In my previous articles, I explained what a raw diet should be composed of, but I didn’t talk about quantities yet. People often try to guess how much they should feed their cat by looking at the bowls of Néline and Praline that I post on social media, but that is not a good way to find out how much your cat should eat.

Foreword

The ones that I present here are generic guidelines: you may need to adapt the quantities in this article to your cat, especially if it’s very active or very lazy. These guidelines are to be used when beginning to feed raw: start with the suggested quantities, then adapt to what your cat can eat. This means that after you started feeding raw, you should not come back to this article, but instead focus only on adapting the quantity your cat is eating. A lot of cats are able to regulate their appetite, especially when they are raw fed. Therefore, you could feed them as much as they want. However, it is useful to start feeding them with a reasonable and well defined quantity of food, in order to calculate a balanced composition of the different elements in their daily ration, such as the amount of organs, bones, etc.

Healthy Adult cats

When you start raw feeding a healthy adult cat (a cat that is more than 1 year old), the general recommendation is to feed it with a daily quantity of meat (approximately) equal to 3% of its weight. To know if this quantity is adequate for your cat, weight it regularly. If your cat gains weight, try to lower the daily ration by 10%. If, on the other hand, your cat loses weight, you should increase the daily ration by 10%. Example: Your cat is 2 years old, healthy and at its ideal weight of 3.5kg. You will start raw feeding with a daily ration of 3% of its body weight: 3.5 kg x 3/100 = 105 g. If, after two weeks:
  • Your cat is still at 3.5 kg: everything’s perfect, don’t change anything!
  • Your cat gains weight: reduce the daily ration by 10%: 105 g x 10/100 = 10.5 g, so the new daily ration should be 105 g - 10.5 g = 95 g.
  • If your cat loses weight: increase the daily ration by 10%: 105 g x 10/100 = 10.5 g, so the new ration is 105 g + 10.5 g = 115 g.
The majority of cats will eat between 2-4% of their body weight. cat with bowl of raw meat
Néline with an example of dinner

Overweight cats

An overweight cat is a cat above its ideal weight. If you don't know your cat ideal weight you can ask your vet what it should be. In order to make it lose weight, you need to feed your cat less than if it was at a healthy weight. I have seen two feeding recommendations for overweight cats:
  • Feeding 2% of the cat’s current body weight
  • Feeding 3% of the ideal body weight of your cat. However, if your cat is very obese this is not a good approach, as it could make your cat lose weight too fast.

Underweight cats

An underweight cat is a cat below its ideal weight. If your cat is underweight and needs to gain some weight you will need to feed it more than a healthy cat. Like for the overweight cats, they are two strategies:
  • Feeding 4% of the cat’s current body weight.
  • Feeding 3% of the ideal body weight of your cat.

Sphynx cats and hairless cats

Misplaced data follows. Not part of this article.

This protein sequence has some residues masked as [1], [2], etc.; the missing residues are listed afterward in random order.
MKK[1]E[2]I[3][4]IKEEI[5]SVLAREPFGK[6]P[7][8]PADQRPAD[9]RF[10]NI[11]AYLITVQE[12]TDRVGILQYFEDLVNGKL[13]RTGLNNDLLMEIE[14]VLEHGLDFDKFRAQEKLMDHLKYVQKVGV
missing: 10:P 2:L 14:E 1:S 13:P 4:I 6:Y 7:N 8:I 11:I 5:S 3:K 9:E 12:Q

Sphynx cats and other hairless breeds have higher calorie intakes requirements than normal cats. In fact, without fur they need a lot of energy to keep their body temperature constant, so they need to eat more to compensate for this extra expenditure of energy. A general guideline for hairless cats would be to feed them with around 5-6% of their body weight. kitten eating meat
4-month-old Praline was eating more than 2 years old Néline.

Kittens

The values which are generally recommended for kittens are the following:
  • Until 3 months old: feed at your kitten’s will, or with 10% of its body weight
  • 4 month old: around 8% of its body weight
  • 5-6 month old: around 7% of its body weight
  • 7-8 month old: around 6% of its body weight
  • 9-10 month old: around 5% of its body weight
  • 11-12 month old: around 4% of its body weight.
Important note: These are starting values, meaning that after you started raw feeding your kitten, you don’t need to recalculate the values when your kitten gets older. In fact, as your kitten is growing, its body weight is increasing and the % they should eat is decreasing. It means that the quantity of food will stay quite constant. These are general guidelines, so I would advise you to regularly weight your kitten and adjust its ration as needed. If your kitten is growing too slowly increase the ration by 10%. Likewise, if your kitten is growing too fast decrease the ration by 10%. Finally, most kittens will be able to control how much they eat, so you can feed them at will until they finish to grow, and the above percentages can help you to calculate the amount of bones, organs, fish and meat. If your cat is a slow growing-breed such as Maine Coon, Ragdoll or Norwegian Forest cat you can still use these guidelines as the growth after the first year is very slow.

Tips

- If you don’t manage to make your cat stay on a balance, or your cat is too light for the balance to detect it, I advise you to use the following method: weight yourself while holding your cat, then weight yourself without the cat and subtract the two readings. - If you don't know if your cat is at its ideal weight look for a cat body condition chart on the internet or ask your vet.